Ultimately, we must continue to push up wages for drivers, mechanics, and support staff until the positions are filled. We also need to continue to make major investments in infrastructure. There should be an ART-sized investment every four years. Increasing ridership and showing respect for the system through investment and meaningful maintenance will help the morale of drivers and riders alike.

4. What is your plan for increasing housing supply in Albuquerque, particularly along useful transit corridors and near popular amenities? How do you plan to increase housing availability without requiring the occupants of those houses to own a car to participate in most aspects of city life?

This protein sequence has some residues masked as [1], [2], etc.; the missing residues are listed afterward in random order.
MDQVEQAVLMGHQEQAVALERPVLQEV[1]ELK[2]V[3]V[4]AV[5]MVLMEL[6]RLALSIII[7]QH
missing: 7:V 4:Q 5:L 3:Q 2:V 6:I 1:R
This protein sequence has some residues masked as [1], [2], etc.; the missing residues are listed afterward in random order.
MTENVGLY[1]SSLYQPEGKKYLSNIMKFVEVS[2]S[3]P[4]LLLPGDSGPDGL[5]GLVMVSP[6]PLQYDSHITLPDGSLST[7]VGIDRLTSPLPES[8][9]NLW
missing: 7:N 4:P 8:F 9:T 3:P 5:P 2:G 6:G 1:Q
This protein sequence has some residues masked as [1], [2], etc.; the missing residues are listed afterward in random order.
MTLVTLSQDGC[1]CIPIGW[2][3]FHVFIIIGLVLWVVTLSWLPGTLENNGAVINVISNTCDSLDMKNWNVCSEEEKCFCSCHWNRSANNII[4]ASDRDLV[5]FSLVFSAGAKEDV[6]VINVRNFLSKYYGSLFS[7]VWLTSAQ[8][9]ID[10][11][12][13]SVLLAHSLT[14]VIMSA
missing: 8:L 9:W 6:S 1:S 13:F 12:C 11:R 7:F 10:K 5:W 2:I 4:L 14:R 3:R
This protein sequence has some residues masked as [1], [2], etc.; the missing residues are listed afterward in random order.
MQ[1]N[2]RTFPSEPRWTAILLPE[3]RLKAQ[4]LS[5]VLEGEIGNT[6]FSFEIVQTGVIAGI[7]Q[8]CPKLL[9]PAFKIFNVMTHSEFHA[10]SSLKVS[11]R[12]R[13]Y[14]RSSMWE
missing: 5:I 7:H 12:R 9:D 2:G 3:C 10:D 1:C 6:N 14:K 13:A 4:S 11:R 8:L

The only programs around the country that that have had any success in getting people off the streets and into affordable permanent housing is Housing First. This lowers the bar to access to housing. No sobriety test or proof of mental stability. These matters are better served once a person is in housing. Several cities are implementing the program, but Houston gained national notoriety when they showed they had gotten more than 60% of their homeless into affordable permanent housing and that two years later 90% were still in that housing. We can do that here. But we need everybody to pull together (citizens, service providers, builders, etc.) And, of course, this housing needs to be near reliable public transportation. It is estimated that it takes around ten thousand dollars a year to maintain a car. We need to give builders and landowners a carrot-or-stick approach. Carrot: City-owned land through MRA, tax incentives, streamlined permitting for those who are willing to build. Stick: significantly increased percentage of affordable units for market-rate projects or significantly increased “in-lieu of” payments to an affordable-housing fund for those who don’t build affordable units in multi-family projects. Finally, properties that have been left unimproved for years next to public transit should be purchased by the City and developed as affordable housing, using eminent domain laws if necessary.